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Omer Salih Mahdi is a graduate student from Iraq studying journalism, yet he already is a medical doctor.

And while he earned his medical degree from Baghdad University, his life experience more than rivals what he's learned at school.

Dr. Salih Mahdi came to Ball State through the prestigious Fulbright Scholarship program.

As a doctor in Baghdad, he's witnessed the war from the frontlines. He's seen emergency rooms transformed into triage units, treated busloads of children wounded from roadside bomb attacks, and watched helplessly as many of them died because he, and other Iraqi doctors, do not have access to the basic resources they so desperately need.

To raise awareness of his fellow doctors' plight, Salih Mahdi exchanged his scrubs for a camera. "My worst days were in the hospital as a doctor; it made me feel very weak that I couldn't do anything," he says. "Making the film helped me change those feelings. Overcoming that feeling of weakness was what drove me through the process; it was very personal for me."

Salih Mahdi had many of his filming sessions end abruptly when someone would rip the camera from his hands. "I was detained by the Iraqi commanders, threatened with beatings, dragged from a car, and drugged many times—all to keep me from making this film," he says.

The groundbreaking documentary that resulted from Salih Mahdi's courage and commitment aired on the BBC and in 23 other countries. Honored with an International Emmy for News and Current Affairs, it made its American debut in 2008 on HBO.

Baghdad Hospital: Inside the Red Zone is set in Al-Yarmouk Hospital, the epicenter of hope and despair for thousands of wounded civilians and their families in Baghdad. It has been transformed by insurgency and sectarian strife into what the film describes as a "field hospital in a civil war."

Salih Mahdi put himself and his colleagues at risk to film inside Al-Yarmouk Hospital, whose emergency room was too dangerous for an American crew to attempt to film. Only an Iraqi ER doctor could do the job.

Given permission by hospital authorities to use a handheld camera inside the hospital's emergency room, Salih Mahdi took great risks to film scenes of chaos and misery both inside the ER and on the streets of Baghdad, revealing some of the horrific injuries sustained by Iraqi men, women, and children. At the same time, the documentary lays bare the substandard conditions, low morale, and danger that its doctors and nurses endure on a daily basis.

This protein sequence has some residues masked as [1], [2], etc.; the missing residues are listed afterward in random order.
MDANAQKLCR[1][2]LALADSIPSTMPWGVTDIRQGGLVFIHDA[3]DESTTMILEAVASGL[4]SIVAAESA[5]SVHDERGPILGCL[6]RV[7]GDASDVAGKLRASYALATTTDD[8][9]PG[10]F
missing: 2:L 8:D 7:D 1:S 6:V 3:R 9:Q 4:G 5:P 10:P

Until now, to protect himself and his family, Salih Mahdi has remained anonymous. His face is not revealed in the film, and an actor has recorded his voice.

The scenes in Baghdad Hospital are graphic and often heartbreaking. Among the casualties: a young woman engulfed in flames by a car bomb while on her way to buy bread; a 7-year-old boy injured while playing outside with several friends who are killed; a 6-year-old boy, wounded by the shrapnel in a bomb that killed his father and brother, who receives no anesthetic because supplies have run out.

One of the few hospital staff members to allow his face and name to be used in the film is Dr. Ali Abdul Wahed, a surgeon who describes his experiences in the ER. As Abdul Wahed explains, "Whoever is on duty, if they don't have to deal with an explosion or a shooting, we say that they're not really living the real Al-Yarmouk."

Salih Mahdi hopes this powerful documentary is the first of many. To help him continue his success, the Institute for International Education (IIE), who administers Fulbright Scholarships, chose Ball State over three other universities for his graduate studies.

The IIE chose Ball State because of its programs match to Salih Mahdi's course of study and his career goals. The university's reputation for being innovative and progressive in the field of digital media also influenced IIE's decision. Increasingly regarded as having one of the best film schools without a film school, Ball State's journalism and telecommunications programs have produced back-to-back Student Academy Awards—besting entries from traditional film powerhouses such as UCLA, USC, and Columbia University. Ball State students and faculty have earned more than 20 regional Emmys since 2000 along with many other national honors.

"I feel very fortunate to be at Ball State," Salih Mahdi says. "The awards the documentary has earned and what I am learning at Ball State have really made me feel that the risks and difficulties I went through were well worth it."


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"I feel very fortunate to be at Ball State," Salih Mahdi says. "The awards the documentary has earned and what I am learning at Ball State have really made me feel that the risks and difficulties I went through were well worth it."